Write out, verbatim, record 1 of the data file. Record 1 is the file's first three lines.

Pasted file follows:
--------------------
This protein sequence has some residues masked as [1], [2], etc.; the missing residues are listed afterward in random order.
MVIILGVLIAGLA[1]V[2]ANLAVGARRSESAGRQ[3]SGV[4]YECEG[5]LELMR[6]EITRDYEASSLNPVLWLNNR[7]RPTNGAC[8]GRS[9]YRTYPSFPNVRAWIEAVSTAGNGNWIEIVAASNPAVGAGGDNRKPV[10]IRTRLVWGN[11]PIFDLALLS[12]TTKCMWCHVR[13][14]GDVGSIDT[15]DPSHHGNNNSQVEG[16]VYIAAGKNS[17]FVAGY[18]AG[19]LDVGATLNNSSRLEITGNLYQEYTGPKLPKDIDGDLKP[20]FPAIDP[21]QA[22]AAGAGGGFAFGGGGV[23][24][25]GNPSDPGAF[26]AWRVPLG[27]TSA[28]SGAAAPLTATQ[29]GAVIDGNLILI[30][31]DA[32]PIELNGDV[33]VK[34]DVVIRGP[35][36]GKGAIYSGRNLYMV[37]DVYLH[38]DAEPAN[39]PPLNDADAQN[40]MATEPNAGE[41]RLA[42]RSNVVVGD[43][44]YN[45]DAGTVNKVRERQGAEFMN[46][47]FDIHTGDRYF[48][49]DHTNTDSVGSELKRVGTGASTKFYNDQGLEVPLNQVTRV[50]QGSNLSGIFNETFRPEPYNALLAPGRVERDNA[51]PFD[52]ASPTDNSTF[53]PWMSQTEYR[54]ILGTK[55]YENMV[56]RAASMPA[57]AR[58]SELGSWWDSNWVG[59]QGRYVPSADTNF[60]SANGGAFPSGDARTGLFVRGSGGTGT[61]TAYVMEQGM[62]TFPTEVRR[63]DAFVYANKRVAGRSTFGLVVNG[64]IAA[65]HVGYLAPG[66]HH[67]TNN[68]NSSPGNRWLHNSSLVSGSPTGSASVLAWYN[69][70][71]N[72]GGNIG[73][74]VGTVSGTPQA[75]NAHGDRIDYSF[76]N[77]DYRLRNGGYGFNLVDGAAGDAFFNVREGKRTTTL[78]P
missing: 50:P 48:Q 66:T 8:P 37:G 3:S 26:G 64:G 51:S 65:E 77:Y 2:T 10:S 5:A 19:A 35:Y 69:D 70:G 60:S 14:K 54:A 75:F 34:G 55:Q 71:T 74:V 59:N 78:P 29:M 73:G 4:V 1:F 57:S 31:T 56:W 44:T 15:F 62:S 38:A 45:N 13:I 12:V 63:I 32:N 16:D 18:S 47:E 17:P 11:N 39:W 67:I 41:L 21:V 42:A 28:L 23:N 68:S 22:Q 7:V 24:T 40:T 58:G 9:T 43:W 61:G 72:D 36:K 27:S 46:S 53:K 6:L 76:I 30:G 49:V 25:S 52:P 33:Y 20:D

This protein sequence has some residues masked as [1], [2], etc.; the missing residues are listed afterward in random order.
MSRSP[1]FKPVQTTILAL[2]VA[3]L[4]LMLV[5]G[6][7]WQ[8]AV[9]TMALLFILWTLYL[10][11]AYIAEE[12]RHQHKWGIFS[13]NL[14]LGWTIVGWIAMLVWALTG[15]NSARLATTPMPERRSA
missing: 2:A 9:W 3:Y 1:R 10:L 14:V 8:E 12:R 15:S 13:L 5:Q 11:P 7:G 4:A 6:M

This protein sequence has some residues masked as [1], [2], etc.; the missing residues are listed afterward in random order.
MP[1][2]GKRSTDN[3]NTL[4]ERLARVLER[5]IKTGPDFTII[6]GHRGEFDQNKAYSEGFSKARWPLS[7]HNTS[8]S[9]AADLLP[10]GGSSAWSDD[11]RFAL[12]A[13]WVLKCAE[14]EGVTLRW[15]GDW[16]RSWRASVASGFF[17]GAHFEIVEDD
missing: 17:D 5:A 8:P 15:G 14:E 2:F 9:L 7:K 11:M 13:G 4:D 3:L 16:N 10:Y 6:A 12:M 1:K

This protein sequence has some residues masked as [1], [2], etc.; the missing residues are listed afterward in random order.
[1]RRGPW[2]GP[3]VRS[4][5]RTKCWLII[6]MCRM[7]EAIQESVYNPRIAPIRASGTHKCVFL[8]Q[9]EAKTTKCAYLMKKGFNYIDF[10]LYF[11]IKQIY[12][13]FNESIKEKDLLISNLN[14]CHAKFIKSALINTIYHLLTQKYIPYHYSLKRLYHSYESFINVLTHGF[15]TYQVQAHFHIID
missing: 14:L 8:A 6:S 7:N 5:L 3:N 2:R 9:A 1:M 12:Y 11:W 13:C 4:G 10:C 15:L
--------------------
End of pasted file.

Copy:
This protein sequence has some residues masked as [1], [2], etc.; the missing residues are listed afterward in random order.
MVIILGVLIAGLA[1]V[2]ANLAVGARRSESAGRQ[3]SGV[4]YECEG[5]LELMR[6]EITRDYEASSLNPVLWLNNR[7]RPTNGAC[8]GRS[9]YRTYPSFPNVRAWIEAVSTAGNGNWIEIVAASNPAVGAGGDNRKPV[10]IRTRLVWGN[11]PIFDLALLS[12]TTKCMWCHVR[13][14]GDVGSIDT[15]DPSHHGNNNSQVEG[16]VYIAAGKNS[17]FVAGY[18]AG[19]LDVGATLNNSSRLEITGNLYQEYTGPKLPKDIDGDLKP[20]FPAIDP[21]QA[22]AAGAGGGFAFGGGGV[23][24][25]GNPSDPGAF[26]AWRVPLG[27]TSA[28]SGAAAPLTATQ[29]GAVIDGNLILI[30][31]DA[32]PIELNGDV[33]VK[34]DVVIRGP[35][36]GKGAIYSGRNLYMV[37]DVYLH[38]DAEPAN[39]PPLNDADAQN[40]MATEPNAGE[41]RLA[42]RSNVVVGD[43][44]YN[45]DAGTVNKVRERQGAEFMN[46][47]FDIHTGDRYF[48][49]DHTNTDSVGSELKRVGTGASTKFYNDQGLEVPLNQVTRV[50]QGSNLSGIFNETFRPEPYNALLAPGRVERDNA[51]PFD[52]ASPTDNSTF[53]PWMSQTEYR[54]ILGTK[55]YENMV[56]RAASMPA[57]AR[58]SELGSWWDSNWVG[59]QGRYVPSADTNF[60]SANGGAFPSGDARTGLFVRGSGGTGT[61]TAYVMEQGM[62]TFPTEVRR[63]DAFVYANKRVAGRSTFGLVVNG[64]IAA[65]HVGYLAPG[66]HH[67]TNN[68]NSSPGNRWLHNSSLVSGSPTGSASVLAWYN[69][70][71]N[72]GGNIG[73][74]VGTVSGTPQA[75]NAHGDRIDYSF[76]N[77]DYRLRNGGYGFNLVDGAAGDAFFNVREGKRTTTL[78]P
missing: 50:P 48:Q 66:T 8:P 37:G 3:S 26:G 64:G 51:S 65:E 77:Y 2:T 10:S 5:A 19:A 35:Y 69:D 70:G 60:S 14:K 54:A 75:F 34:G 55:Q 71:T 74:V 59:N 78:P 29:M 73:G 4:V 1:F 57:S 31:T 56:W 44:T 15:F 62:S 38:A 45:N 13:I 12:V 63:I 32:N 16:D 18:S 47:E 17:P 11:N 39:W 67:I 41:L 21:V 42:A 28:L 23:N 68:S 22:Q 7:V 24:T 40:T 58:G 9:T 43:W 61:G 72:D 36:K 27:S 46:S 53:K 6:L 76:I 30:G 49:V 25:S 52:P 33:Y 20:D